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Judge rejects motion to dismiss case against Roger Stone

By
Clyde Hughes
Roger Stone, shown here speaking to the media in January, lost a bid Thursday to have his federal indictments from the Mueller investigation dismissed.  Photo by Gary I. Rothstein/UPI
Roger Stone, shown here speaking to the media in January, lost a bid Thursday to have his federal indictments from the Mueller investigation dismissed.  Photo by Gary I. Rothstein/UPI | License Photo

Aug. 1 (UPI) -- A federal judge on Thursday dismissed a motion by political strategist Roger Stone to dismiss charges of lying to Congress, witness tampering and obstructing an investigation.

The decision by U.S. District Judge Amy Berman Jackson clears the way for Stone to face trial on the federal charges in November.

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Stone, who advised President Donald Trump during his 2016 presidential campaign, faces the charges as part of special counsel Robert Mueller's two-year Russia investigation for the Justice Department.

Berman rejected Stone's arguments that the charges are politically based, due to his association with Trump. She said his attorneys failed to prove Stone has been singled out for retribution. The judge did, however, say Stone's defense team can see redacted portions of the Mueller report that relate to his case.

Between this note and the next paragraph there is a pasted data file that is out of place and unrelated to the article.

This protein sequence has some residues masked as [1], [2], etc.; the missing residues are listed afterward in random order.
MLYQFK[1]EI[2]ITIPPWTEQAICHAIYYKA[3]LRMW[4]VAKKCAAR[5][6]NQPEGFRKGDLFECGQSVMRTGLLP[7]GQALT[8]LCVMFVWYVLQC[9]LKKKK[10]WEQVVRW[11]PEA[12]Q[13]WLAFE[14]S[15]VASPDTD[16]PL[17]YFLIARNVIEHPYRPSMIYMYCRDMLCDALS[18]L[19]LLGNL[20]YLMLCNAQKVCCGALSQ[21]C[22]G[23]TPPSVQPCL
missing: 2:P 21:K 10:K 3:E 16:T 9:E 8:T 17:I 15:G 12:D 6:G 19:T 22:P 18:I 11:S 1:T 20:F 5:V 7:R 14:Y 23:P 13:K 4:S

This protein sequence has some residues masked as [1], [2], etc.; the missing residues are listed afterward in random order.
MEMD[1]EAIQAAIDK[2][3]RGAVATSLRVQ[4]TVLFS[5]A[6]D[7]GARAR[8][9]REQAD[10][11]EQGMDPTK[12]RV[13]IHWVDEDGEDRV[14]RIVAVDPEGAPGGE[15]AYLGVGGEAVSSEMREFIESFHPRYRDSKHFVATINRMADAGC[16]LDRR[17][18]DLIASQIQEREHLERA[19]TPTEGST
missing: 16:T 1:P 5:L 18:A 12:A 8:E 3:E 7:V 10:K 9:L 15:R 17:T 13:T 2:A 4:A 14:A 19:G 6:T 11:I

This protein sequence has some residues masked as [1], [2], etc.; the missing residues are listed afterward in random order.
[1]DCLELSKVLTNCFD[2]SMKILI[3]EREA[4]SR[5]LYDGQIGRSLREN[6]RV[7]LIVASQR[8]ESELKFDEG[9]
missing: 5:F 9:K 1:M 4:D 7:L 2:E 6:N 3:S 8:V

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"Based on the allegations in the indictment which are assumed to be true for purposes of these motions, it is fair to say that Roger Stone has no one but himself to blame for the fact that he was investigated by the Department of Justice," Berman wrote in her ruling.

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The judge said Stone put himself in a vulnerable position. She noted he'd bragged about communication with WikiLeaks founder Julian Assange, sent text messages for details about planned leaks and spoke to the Trump campaign.

"There is no question that when he chose to take credit for the Wikileaks release and to tantalize the public with hints that he had inside information about more to come, he chose to place himself directly in the vortex of the issues that became the focus of multiple law enforcement, counter intelligence, and congressional investigations."

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She also dismissed a defense claim that prosecuting Stone would hinder Trump's ability to do his job.

"Roger Stone is not the president of the United States," Jackson wrote. "So it is not clear how any prohibition against investigating the chief executive would apply to him."

Stone was barred in February from speaking publicly about the case after an Instagram post that depicted Jackson targeted by gun sights.

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